Image frame from the video-poem Notes for an Elegy in the Key of Michael.
To what extent might the phenomenal entertainer and humanitarian Michael Joseph Jackson have been the target of an extended guerrilla decontextualization campaign throughout the second half of his life?
Hardcore devotees to Jackson’s music and altruistic humanitarian vision would say there can be no question that he was targeted in such a manner. Hardcore doubters might say maybe he was the one doing the guerrilla decontextualizing through the evolving manipulations of his public profile as a performance artist. They point to his chameleon-like shift from a distinctly afrocentric appearance in one decade to androgynously multi-ethnic in the next, and in his final years to an almost ethereal projection––a figure solidly in the world but somehow already afloat beyond it.
The answer to the question of who was guerrilla decontextualizing whom might be answered with a simple comparison. Examine the size of the newspaper headline fonts, the amount of space allotted in magazines, and the time made available on radio and television stations to coverage of Jackson when allegations of sexual abuse were leveled against him during the 1990s and later in 2005. Then compare those same elements––headlines, etc.–– to those utilized when it came to reports that debunked, disproved, or presented confessions of outright perjury where those same allegations were concerned. The first dominated the media to a nearly overwhelming extent while the latter remains almost non-existent.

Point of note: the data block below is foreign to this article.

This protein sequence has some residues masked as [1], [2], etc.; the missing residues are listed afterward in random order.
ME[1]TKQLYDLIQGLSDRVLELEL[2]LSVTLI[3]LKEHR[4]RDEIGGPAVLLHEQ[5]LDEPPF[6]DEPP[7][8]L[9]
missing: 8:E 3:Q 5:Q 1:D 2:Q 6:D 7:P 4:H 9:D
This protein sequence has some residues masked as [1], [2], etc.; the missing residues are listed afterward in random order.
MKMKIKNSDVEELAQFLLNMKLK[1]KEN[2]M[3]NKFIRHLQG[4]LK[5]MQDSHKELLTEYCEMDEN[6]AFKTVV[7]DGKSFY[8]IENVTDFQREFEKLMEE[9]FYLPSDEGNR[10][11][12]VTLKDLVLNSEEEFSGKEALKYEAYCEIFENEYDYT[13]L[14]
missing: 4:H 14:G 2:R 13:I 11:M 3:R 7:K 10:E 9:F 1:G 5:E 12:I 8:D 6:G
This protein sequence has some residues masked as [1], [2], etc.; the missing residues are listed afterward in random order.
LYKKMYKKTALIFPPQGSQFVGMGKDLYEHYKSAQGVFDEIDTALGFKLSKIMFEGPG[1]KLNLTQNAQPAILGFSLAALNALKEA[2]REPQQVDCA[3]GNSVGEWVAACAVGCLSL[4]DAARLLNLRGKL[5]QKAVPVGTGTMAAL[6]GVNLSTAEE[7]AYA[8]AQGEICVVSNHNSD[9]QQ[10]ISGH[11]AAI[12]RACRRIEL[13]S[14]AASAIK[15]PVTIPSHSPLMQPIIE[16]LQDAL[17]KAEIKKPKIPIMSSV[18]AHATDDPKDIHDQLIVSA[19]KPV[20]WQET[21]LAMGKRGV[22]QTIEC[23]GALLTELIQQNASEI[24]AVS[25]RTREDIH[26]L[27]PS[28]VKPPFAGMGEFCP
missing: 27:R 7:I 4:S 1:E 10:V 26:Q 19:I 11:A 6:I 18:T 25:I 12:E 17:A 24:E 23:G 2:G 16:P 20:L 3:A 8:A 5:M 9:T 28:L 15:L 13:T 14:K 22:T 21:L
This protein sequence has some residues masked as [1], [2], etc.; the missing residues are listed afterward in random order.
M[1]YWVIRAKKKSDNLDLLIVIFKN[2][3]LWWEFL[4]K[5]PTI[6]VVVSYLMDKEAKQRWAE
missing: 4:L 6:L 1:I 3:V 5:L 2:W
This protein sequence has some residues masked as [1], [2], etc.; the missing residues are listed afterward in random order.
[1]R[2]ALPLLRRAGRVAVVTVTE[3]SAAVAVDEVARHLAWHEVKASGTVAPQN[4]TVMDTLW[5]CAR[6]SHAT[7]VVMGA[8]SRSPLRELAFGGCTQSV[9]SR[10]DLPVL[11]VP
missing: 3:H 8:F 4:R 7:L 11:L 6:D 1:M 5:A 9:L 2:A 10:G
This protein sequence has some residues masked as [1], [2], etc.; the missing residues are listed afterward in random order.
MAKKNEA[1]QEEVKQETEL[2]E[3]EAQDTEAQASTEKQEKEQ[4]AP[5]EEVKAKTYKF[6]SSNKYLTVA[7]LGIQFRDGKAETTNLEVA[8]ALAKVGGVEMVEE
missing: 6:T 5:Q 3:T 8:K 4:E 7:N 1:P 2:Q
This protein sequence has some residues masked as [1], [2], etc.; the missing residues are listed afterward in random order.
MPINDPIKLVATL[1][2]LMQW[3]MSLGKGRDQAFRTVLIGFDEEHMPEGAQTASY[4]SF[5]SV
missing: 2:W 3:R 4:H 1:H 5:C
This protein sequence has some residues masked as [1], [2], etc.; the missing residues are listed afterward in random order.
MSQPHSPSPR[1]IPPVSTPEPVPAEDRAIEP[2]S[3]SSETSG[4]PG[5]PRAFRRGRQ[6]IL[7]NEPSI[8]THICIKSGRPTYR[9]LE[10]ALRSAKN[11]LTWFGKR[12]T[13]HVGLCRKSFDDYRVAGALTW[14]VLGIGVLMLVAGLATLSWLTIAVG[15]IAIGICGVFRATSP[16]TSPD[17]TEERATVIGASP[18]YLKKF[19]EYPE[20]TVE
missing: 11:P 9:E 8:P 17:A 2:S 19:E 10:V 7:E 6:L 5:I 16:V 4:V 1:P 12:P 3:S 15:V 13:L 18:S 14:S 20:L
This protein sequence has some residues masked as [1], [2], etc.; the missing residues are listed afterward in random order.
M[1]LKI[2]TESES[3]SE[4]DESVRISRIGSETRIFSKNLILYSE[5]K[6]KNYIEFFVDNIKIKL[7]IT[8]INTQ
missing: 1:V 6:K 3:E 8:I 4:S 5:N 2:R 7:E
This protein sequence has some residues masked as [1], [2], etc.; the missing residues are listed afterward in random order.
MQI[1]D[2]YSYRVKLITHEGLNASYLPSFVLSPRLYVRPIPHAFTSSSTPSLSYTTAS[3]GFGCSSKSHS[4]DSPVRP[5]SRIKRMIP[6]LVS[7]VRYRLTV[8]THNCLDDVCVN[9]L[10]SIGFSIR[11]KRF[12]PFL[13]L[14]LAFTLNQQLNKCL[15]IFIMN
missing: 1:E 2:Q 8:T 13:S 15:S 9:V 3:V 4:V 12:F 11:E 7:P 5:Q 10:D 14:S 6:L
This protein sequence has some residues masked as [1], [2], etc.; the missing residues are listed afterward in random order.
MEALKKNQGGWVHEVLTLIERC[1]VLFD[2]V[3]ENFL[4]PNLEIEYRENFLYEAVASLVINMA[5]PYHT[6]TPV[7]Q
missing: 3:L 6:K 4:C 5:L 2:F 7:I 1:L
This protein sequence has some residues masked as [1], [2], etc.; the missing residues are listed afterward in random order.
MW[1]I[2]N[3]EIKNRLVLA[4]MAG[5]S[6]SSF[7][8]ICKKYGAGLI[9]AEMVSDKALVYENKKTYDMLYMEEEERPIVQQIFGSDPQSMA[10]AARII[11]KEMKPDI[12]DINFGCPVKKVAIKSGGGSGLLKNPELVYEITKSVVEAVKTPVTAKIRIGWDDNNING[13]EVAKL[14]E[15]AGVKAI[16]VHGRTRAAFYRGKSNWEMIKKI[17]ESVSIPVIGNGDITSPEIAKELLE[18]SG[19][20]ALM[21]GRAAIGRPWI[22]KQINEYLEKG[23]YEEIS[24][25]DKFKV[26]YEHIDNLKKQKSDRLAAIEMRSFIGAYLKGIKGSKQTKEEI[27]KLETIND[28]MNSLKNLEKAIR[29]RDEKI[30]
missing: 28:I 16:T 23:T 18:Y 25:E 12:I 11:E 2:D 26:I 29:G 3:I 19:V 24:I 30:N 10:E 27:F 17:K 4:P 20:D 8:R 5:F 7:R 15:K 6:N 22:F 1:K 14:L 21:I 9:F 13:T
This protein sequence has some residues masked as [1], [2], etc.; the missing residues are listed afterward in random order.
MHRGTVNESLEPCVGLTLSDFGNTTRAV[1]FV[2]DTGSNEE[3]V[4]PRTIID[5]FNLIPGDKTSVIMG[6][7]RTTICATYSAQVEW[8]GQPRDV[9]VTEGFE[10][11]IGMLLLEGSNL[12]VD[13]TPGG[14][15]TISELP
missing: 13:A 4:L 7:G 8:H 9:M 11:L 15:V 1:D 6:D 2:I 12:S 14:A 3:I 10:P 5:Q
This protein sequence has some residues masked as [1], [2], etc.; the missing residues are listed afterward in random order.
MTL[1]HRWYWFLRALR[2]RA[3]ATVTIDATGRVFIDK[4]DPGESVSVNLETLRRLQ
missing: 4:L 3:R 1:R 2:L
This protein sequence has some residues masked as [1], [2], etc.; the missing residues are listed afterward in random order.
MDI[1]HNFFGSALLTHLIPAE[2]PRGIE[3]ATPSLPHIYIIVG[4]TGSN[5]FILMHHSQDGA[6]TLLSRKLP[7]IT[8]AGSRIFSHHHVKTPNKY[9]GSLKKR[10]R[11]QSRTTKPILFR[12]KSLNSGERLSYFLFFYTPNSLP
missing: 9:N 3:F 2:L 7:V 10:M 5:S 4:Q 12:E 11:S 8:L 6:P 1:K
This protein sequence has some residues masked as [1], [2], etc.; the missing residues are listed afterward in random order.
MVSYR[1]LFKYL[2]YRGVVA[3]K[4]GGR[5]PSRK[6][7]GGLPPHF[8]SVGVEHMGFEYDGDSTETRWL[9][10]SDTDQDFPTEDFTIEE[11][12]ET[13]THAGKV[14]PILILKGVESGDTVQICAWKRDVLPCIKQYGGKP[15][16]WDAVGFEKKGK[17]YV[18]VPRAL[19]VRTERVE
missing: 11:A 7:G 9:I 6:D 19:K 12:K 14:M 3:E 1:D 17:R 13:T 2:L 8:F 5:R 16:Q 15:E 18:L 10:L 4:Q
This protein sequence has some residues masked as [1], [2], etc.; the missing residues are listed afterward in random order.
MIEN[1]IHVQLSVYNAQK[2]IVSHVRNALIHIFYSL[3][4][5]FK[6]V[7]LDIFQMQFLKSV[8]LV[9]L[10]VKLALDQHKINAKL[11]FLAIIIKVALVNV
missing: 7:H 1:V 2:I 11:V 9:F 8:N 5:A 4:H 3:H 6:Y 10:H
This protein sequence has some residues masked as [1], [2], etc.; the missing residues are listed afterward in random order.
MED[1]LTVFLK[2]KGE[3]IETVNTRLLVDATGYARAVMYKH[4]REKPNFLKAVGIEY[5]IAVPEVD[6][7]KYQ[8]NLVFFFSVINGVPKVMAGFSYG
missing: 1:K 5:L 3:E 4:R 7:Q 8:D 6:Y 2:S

Or try this: perform an experiment by looking at some of the more sensational media footage on Jackson with the volume turned down to mute. A particularly interesting specimen for this experiment would be the infamous “OMG-he’s-dangling-the-baby-from-the-balcony” incident. The word “dangle,” as defined in various editions of Webster’s Dictionary, means “to hold loosely and swaying.” Turn the volume down when watching the news clip of Jackson with his youngest on a balcony and you do not see a man holding his child in a loose manner. While the choice to hold the infant on the balcony before the gawking crowd below probably was not the best parenting decision he ever made, it is clear that he had a very firm grip on his son. The idea that he did not comes from a mind other than one’s own. It also came from the media trend, well established at the time, of prepping reading and viewing and listening audiences to expect weirdness from Michael Jackson. In short, people saw and heard what they were told to see and hear.
For the full article by Aberjhani please click the link: